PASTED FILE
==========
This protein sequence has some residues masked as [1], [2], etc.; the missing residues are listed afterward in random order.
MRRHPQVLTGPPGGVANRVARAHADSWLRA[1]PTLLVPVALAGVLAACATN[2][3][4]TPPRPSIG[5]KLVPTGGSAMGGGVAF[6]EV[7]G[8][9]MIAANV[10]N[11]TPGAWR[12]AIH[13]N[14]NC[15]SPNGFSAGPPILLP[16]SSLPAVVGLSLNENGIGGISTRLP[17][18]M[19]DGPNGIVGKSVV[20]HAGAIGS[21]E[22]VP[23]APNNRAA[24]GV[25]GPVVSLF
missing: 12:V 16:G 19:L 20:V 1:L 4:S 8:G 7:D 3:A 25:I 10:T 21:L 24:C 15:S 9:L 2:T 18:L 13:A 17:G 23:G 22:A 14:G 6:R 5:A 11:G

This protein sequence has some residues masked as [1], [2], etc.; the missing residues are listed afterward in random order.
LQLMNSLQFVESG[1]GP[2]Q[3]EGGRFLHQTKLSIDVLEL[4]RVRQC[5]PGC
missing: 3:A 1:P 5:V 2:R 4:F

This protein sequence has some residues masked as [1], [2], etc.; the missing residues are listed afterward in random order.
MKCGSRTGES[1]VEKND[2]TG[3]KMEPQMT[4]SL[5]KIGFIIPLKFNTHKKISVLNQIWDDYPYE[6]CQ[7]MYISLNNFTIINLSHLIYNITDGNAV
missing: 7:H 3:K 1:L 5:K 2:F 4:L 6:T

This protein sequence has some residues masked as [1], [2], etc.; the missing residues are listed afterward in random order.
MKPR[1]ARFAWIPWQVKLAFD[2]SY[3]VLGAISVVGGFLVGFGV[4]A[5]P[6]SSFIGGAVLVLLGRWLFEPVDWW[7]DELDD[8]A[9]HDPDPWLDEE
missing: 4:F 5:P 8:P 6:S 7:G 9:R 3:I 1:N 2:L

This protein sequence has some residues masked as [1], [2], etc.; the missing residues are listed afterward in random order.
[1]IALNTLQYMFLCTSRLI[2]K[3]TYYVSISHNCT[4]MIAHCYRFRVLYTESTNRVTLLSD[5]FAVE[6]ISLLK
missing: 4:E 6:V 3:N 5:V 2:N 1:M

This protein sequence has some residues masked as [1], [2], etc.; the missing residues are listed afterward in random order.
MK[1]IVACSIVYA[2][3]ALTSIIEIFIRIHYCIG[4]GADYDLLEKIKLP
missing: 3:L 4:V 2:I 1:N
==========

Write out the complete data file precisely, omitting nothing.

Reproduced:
This protein sequence has some residues masked as [1], [2], etc.; the missing residues are listed afterward in random order.
MRRHPQVLTGPPGGVANRVARAHADSWLRA[1]PTLLVPVALAGVLAACATN[2][3][4]TPPRPSIG[5]KLVPTGGSAMGGGVAF[6]EV[7]G[8][9]MIAANV[10]N[11]TPGAWR[12]AIH[13]N[14]NC[15]SPNGFSAGPPILLP[16]SSLPAVVGLSLNENGIGGISTRLP[17][18]M[19]DGPNGIVGKSVV[20]HAGAIGS[21]E[22]VP[23]APNNRAA[24]GV[25]GPVVSLF
missing: 12:V 16:G 19:L 20:V 1:L 4:S 8:G 7:D 3:A 25:I 10:T 21:L 24:C 15:S 9:L 2:T 18:L 13:A 17:G 23:G 22:A 14:G 6:R 5:A 11:G

This protein sequence has some residues masked as [1], [2], etc.; the missing residues are listed afterward in random order.
LQLMNSLQFVESG[1]GP[2]Q[3]EGGRFLHQTKLSIDVLEL[4]RVRQC[5]PGC
missing: 3:A 1:P 5:V 2:R 4:F

This protein sequence has some residues masked as [1], [2], etc.; the missing residues are listed afterward in random order.
MKCGSRTGES[1]VEKND[2]TG[3]KMEPQMT[4]SL[5]KIGFIIPLKFNTHKKISVLNQIWDDYPYE[6]CQ[7]MYISLNNFTIINLSHLIYNITDGNAV
missing: 7:H 3:K 1:L 5:K 2:F 4:L 6:T

This protein sequence has some residues masked as [1], [2], etc.; the missing residues are listed afterward in random order.
MKPR[1]ARFAWIPWQVKLAFD[2]SY[3]VLGAISVVGGFLVGFGV[4]A[5]P[6]SSFIGGAVLVLLGRWLFEPVDWW[7]DELDD[8]A[9]HDPDPWLDEE
missing: 4:F 5:P 8:P 6:S 7:G 9:R 3:I 1:N 2:L

This protein sequence has some residues masked as [1], [2], etc.; the missing residues are listed afterward in random order.
[1]IALNTLQYMFLCTSRLI[2]K[3]TYYVSISHNCT[4]MIAHCYRFRVLYTESTNRVTLLSD[5]FAVE[6]ISLLK
missing: 4:E 6:V 3:N 5:V 2:N 1:M

This protein sequence has some residues masked as [1], [2], etc.; the missing residues are listed afterward in random order.
MK[1]IVACSIVYA[2][3]ALTSIIEIFIRIHYCIG[4]GADYDLLEKIKLP
missing: 3:L 4:V 2:I 1:N